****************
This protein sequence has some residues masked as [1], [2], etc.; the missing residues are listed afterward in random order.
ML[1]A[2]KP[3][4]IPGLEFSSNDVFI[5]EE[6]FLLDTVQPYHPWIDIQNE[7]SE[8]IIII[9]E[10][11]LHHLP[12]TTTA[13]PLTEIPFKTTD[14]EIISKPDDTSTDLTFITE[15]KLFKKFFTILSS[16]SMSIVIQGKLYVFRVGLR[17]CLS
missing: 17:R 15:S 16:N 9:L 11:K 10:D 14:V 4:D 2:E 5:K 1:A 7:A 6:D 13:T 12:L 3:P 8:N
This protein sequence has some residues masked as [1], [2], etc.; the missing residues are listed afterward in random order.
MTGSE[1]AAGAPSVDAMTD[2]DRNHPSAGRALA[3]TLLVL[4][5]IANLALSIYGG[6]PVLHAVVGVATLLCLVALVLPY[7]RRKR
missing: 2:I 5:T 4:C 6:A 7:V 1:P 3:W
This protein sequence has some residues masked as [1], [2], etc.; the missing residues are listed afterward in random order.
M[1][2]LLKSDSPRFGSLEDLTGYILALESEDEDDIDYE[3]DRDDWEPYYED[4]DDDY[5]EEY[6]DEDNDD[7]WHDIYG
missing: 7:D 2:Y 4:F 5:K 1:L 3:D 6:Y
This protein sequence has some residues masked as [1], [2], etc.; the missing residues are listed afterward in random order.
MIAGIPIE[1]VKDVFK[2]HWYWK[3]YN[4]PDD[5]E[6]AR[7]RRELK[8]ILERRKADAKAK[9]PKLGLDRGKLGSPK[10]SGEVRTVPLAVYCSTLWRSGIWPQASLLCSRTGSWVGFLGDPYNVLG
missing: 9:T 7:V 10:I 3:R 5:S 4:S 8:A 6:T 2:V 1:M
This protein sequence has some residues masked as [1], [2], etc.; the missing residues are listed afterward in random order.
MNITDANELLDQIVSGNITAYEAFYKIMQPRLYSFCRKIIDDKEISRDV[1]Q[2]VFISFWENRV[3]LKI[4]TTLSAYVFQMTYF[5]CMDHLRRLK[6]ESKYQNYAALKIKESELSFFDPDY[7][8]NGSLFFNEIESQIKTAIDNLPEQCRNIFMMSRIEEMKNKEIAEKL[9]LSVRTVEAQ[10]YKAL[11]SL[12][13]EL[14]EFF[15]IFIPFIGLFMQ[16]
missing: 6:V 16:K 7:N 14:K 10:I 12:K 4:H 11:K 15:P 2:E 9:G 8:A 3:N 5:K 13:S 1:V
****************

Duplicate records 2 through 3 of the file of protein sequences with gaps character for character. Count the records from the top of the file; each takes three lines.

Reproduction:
This protein sequence has some residues masked as [1], [2], etc.; the missing residues are listed afterward in random order.
MTGSE[1]AAGAPSVDAMTD[2]DRNHPSAGRALA[3]TLLVL[4][5]IANLALSIYGG[6]PVLHAVVGVATLLCLVALVLPY[7]RRKR
missing: 2:I 5:T 4:C 6:A 7:V 1:P 3:W
This protein sequence has some residues masked as [1], [2], etc.; the missing residues are listed afterward in random order.
M[1][2]LLKSDSPRFGSLEDLTGYILALESEDEDDIDYE[3]DRDDWEPYYED[4]DDDY[5]EEY[6]DEDNDD[7]WHDIYG
missing: 7:D 2:Y 4:F 5:K 1:L 3:D 6:Y